Israel's Atomic Energy Commission, in conjunction with other agencies, has held discussions over the last few months on how to respond to developments on the international scene in general, and in the U.S. administration in particular, which suggest that Israel may be pressured over the nuclear issue in the future.

Israel's nuclear policy is a taboo. Just a handful of decision makers are party to discussions on the matter; they include the prime minister, the defense minister, members of the security cabinet, and a few Knesset members from the Foreign Affairs and Defense Committee.

The Atomic Energy Commission is under the government's orders. But because of the enormous amount of information it holds, it also advises the prime minister, and on the basis of its recommendations, policy is made. This is an unhealthy situation, and it conflicts with the values by which a democracy must operate.

However, the truth is that the absence of discourse stems not only from the wish of a few officials to suppress all public debate, but also from the fact that there has been little public interest in such a discussion. It is a complex issue that requires scientific and technological acumen.

Israel's nuclear program and the prevailing assessment in the international community that Israel has nuclear weapons have granted it significant advantages. In addition to conferring political stature, they have put it at the forefront of technological advancement. However, the main reason Israel decided back in the early 1950s to develop a nuclear program was deterrence.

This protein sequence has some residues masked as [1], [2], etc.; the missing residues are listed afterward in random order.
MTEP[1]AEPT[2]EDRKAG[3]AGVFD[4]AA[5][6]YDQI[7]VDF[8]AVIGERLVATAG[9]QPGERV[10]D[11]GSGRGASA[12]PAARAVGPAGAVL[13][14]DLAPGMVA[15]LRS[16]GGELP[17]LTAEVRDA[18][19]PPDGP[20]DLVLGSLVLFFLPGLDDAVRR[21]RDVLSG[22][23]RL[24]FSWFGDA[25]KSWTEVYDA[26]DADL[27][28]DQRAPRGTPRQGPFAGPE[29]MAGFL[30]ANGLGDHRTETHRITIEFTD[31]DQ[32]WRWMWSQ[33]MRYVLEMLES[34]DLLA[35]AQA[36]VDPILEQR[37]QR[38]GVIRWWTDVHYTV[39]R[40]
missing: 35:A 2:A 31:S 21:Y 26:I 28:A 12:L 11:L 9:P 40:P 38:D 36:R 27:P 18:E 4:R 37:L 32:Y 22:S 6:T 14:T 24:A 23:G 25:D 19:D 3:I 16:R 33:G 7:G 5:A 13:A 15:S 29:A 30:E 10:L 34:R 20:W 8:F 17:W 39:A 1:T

Then-prime minister David Ben-Gurion and his aides believed that a nuclear potential would deter Arab states from efforts to destroy Israel. Those who believe that the nuclear deterrent justified itself base their assessment on Egyptian president Anwar Sadat's decision to initiate only a limited war against Israel in 1973, and then to agree on peace, on the assumption that the presumed existence of an Israeli nuclear arsenal would make it impossible to destroy it. The other example they point to is Saddam Hussein's decision not to launch missiles with chemical warheads at Israel in 1991. Neither prove the correctness of the deterrence thesis, but they do bolster its likelihood.

Over the past year, some Israeli analysts and experts have argued that Israel must alter its nuclear policy - namely, its famous "nuclear ambiguity," which was formulated by Shimon Peres in a moment of inspiration. Peres declared that Israel would not be the first country to introduce nuclear arms into the Middle East. Since then, however, no one has believed Israel. Therefore, argue those who support change, the old policy does not reflect reality.

Others propose that Israel make various gestures en route to changing its policy of ambiguity - for example, agreeing to talks on a nuclear-weapons-free Middle East, ratifying the Nuclear Test Ban Treaty, agreeing to join the Fissile Material Cutoff Treaty (if and when it is adopted ), or declaring that it will not be the first to actualize its nuclear potential (as opposed to the declaration that underlies its ambiguity policy: that it will not be the first to introduce nuclear weapons into the region ).

All these are steps that ought to be considered in the future, but now is not the right time to alter Israel's policy. Any declaration that could be interpreted as a change in the policy of nuclear ambiguity would play into Iran's hands. It would divert attention from Tehran's nuclear program and focus attention on Jerusalem, thus weakening the American efforts to impose sanctions on Iran.

In short, its results would be the opposite of those desired by supporters of change. Instead of averting pressure on Israel, this would only make it more intense.